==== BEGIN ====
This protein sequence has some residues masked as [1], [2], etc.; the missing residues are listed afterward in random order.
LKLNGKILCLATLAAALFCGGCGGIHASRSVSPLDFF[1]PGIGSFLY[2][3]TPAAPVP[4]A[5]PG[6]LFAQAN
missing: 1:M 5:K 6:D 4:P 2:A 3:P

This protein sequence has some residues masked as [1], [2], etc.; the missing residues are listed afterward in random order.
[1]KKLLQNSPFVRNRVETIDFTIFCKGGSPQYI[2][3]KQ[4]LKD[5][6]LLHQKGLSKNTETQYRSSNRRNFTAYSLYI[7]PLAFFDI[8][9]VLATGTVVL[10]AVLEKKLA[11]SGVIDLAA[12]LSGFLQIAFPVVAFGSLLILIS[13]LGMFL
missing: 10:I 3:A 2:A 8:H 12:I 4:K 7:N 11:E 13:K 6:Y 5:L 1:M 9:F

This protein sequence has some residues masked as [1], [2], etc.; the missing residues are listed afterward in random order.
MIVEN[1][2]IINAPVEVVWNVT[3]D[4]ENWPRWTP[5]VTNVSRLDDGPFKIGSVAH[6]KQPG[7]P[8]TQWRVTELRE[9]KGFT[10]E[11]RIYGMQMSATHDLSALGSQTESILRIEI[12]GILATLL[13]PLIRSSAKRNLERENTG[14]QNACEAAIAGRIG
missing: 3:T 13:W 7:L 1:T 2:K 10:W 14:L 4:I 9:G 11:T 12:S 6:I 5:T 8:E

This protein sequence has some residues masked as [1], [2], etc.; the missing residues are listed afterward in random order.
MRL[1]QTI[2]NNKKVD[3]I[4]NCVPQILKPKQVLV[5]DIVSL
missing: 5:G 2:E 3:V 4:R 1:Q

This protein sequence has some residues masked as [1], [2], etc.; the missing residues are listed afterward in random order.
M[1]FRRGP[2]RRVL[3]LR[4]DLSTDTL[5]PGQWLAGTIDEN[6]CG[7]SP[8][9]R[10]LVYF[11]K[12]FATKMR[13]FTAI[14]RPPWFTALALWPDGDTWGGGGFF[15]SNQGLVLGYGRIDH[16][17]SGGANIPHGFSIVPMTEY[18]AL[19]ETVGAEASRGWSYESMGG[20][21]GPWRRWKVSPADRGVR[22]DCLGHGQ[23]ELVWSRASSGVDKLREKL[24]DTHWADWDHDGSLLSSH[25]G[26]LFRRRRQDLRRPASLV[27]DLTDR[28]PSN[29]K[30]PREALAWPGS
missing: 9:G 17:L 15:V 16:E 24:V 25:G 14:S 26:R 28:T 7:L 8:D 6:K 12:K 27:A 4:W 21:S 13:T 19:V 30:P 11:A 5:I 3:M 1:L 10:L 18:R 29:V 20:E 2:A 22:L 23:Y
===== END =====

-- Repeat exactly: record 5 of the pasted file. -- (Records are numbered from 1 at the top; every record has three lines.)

This protein sequence has some residues masked as [1], [2], etc.; the missing residues are listed afterward in random order.
M[1]FRRGP[2]RRVL[3]LR[4]DLSTDTL[5]PGQWLAGTIDEN[6]CG[7]SP[8][9]R[10]LVYF[11]K[12]FATKMR[13]FTAI[14]RPPWFTALALWPDGDTWGGGGFF[15]SNQGLVLGYGRIDH[16][17]SGGANIPHGFSIVPMTEY[18]AL[19]ETVGAEASRGWSYESMGG[20][21]GPWRRWKVSPADRGVR[22]DCLGHGQ[23]ELVWSRASSGVDKLREKL[24]DTHWADWDHDGSLLSSH[25]G[26]LFRRRRQDLRRPASLV[27]DLTDR[28]PSN[29]K[30]PREALAWPGS
missing: 9:G 17:L 15:V 16:E 24:V 25:G 14:S 26:R 28:T 7:L 8:D 6:K 12:K 27:A 4:W 21:S 13:T 19:V 30:P 11:A 5:I 3:M 1:L 10:L 18:R 29:V 20:E 2:A 22:L 23:Y